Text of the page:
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The Power of Data-Driven Product Management

Anything “data-driven” really just sounds like a cliché at this point of the game. Oftentimes, it involves poring over spreadsheets, charts, and other analytics just to come up with a list of insights that don’t mean jack.

But since we’re entering a new age of business where we’re got big data and AI knocking at our doors, we wouldn’t want to greet them unprepared. These tools make “data-driven” a lot more of a reliable and tangible approach, where we can boost product features and appeal and expand our reach.

Want to give data-driven a new meaning in your business operations? This post will go over:

  • The definition of data-driven product management
  • How you can make data-driven product management an MVP 
  • When to move away from data-driven

What is Data-Driven Product Management? 

With the data-driven approach to product development, PMs back just about everything they do with insights from data collected through sources like customer feedback, measured KPIs, and market trends. Essentially any source that you could extract valuable information from has the go-ahead.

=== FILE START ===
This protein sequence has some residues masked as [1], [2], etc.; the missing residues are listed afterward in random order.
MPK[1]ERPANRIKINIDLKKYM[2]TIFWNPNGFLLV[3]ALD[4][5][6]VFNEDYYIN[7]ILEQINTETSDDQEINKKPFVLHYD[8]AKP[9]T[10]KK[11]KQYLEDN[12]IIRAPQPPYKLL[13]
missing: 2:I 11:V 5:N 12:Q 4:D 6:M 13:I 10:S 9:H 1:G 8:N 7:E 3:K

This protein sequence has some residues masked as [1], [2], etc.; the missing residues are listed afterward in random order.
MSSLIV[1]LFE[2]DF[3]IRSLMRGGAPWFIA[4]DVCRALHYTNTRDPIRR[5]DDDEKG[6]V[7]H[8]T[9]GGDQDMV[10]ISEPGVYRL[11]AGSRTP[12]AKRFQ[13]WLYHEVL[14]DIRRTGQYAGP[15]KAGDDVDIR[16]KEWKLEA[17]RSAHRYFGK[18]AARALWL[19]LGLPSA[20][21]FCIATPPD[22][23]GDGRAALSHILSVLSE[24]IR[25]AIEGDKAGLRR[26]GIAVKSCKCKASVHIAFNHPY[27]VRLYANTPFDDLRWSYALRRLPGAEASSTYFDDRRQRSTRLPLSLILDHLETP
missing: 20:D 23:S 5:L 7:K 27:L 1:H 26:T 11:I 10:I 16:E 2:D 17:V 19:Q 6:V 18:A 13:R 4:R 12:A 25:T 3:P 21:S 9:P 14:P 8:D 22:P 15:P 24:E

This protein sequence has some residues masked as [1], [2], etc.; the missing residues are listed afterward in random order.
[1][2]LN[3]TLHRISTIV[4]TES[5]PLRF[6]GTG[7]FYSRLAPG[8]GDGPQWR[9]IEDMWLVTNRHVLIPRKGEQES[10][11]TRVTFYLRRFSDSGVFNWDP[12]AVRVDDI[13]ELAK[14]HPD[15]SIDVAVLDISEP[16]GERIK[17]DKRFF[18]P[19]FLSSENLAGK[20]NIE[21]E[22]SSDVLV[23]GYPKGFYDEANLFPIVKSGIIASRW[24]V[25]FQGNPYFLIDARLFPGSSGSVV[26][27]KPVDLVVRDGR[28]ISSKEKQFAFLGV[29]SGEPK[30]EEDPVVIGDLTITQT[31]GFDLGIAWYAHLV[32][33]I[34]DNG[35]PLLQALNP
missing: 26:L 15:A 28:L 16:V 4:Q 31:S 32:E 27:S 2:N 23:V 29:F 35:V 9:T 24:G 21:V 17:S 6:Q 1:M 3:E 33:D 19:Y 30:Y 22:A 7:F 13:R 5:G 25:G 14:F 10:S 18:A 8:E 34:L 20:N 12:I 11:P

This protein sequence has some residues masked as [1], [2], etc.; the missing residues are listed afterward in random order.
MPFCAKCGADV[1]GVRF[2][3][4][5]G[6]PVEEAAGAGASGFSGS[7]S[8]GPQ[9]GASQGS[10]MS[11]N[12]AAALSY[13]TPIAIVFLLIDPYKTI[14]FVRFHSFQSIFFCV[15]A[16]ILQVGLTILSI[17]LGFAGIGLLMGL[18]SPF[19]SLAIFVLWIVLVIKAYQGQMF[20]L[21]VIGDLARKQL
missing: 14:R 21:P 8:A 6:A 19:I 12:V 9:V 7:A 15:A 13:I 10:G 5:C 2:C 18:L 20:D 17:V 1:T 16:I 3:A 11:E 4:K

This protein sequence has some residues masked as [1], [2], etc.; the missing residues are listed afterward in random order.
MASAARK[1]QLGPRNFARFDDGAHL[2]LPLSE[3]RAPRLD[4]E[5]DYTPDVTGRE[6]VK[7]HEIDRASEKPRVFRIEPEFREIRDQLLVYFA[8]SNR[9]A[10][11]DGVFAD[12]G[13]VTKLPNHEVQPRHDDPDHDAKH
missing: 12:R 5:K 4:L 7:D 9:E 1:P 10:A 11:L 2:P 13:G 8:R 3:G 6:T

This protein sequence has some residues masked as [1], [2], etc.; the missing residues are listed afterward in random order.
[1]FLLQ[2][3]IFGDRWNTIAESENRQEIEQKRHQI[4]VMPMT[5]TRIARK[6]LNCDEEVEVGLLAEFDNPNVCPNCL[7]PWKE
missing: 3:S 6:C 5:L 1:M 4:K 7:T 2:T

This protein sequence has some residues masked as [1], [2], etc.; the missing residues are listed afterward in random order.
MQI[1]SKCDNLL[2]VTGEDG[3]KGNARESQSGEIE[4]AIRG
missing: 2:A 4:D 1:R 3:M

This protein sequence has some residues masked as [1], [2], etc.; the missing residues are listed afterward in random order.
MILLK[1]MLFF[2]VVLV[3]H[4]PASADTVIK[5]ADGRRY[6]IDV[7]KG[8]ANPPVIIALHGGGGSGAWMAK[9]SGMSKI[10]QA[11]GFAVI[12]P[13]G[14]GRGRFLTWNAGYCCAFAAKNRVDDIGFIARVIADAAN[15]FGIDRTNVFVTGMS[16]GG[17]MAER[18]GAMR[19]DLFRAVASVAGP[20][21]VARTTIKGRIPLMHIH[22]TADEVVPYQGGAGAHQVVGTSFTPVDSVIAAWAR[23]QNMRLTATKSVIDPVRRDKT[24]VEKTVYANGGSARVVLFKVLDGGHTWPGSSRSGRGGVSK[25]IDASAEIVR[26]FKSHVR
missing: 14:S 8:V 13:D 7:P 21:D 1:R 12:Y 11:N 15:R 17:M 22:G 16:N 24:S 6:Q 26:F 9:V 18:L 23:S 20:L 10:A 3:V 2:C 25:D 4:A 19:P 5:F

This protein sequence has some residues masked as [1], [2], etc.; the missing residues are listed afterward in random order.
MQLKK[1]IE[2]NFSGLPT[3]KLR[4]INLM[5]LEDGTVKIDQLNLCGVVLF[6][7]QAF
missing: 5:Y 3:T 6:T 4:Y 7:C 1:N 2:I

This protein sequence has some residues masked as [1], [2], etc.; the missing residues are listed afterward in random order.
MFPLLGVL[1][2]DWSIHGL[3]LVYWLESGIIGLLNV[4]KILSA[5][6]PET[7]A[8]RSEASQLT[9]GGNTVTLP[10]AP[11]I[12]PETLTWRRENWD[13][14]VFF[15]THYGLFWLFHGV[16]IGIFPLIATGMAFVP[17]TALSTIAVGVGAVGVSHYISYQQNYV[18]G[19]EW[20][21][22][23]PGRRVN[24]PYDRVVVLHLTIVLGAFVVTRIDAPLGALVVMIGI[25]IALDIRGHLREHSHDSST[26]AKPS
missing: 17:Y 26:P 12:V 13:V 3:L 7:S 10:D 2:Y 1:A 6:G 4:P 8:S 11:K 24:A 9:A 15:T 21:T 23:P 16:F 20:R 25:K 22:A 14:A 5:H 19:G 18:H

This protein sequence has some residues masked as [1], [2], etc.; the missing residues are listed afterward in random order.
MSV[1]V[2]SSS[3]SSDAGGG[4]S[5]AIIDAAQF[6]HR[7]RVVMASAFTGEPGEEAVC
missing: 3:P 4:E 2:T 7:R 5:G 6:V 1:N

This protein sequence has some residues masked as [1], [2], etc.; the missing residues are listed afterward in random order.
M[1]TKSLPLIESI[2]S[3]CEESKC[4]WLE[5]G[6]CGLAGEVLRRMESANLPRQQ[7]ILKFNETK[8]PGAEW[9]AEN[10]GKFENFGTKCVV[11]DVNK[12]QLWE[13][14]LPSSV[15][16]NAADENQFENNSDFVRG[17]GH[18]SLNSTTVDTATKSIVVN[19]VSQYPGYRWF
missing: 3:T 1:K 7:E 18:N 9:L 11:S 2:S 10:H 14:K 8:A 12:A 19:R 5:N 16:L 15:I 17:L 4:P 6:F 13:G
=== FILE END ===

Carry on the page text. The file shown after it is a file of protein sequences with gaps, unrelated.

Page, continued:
A lot of people are under the opinion that anything data-driven is fussy and over-complicated, and that’s one of the reasons why businesses unfortunately shy away from it. The truth is that it can really be as simple as studying sales patterns to figure out future demand or looking through customer reviews to improve what you’ve got, especially if you employ the right tools and strategies. It’s not always about mining through datasets or what have you – it’s more about using the heaps of information you’ve got at hand.

6 Tips to Do Data-Driven Product Management (Better) 

If you want to do data-driven product management the right way, it might mean erasing all the things you think you know about the concept and starting from scratch. Ready to expand your mind? Here’s how you can do data-driven better:

  1. Gather high-quality data: Not all data is good data, but it does help to have a variety to start with. The rule of thumb is to sift through a bunch of sources and find data that tells a story related to your product. Perhaps you’ve taken the initiative to conduct usability tests and customer discovery sessions and found that context switching is a real problem for some of your users – there’s an instant opportunity right there to implement a new feature.
  2. Infuse your data with a human touch: Too many times, researchers focus too much on looking for data that sounds good or looks good, rather than digging deeper and figuring out what those statistics actually mean. Those numbers need to be interpreted from a real-world perspective. For example, increased cart abandonment might not mean that people aren’t happy with your selection – it could actually signify that you need to rejig your checkout process or offer more payment options.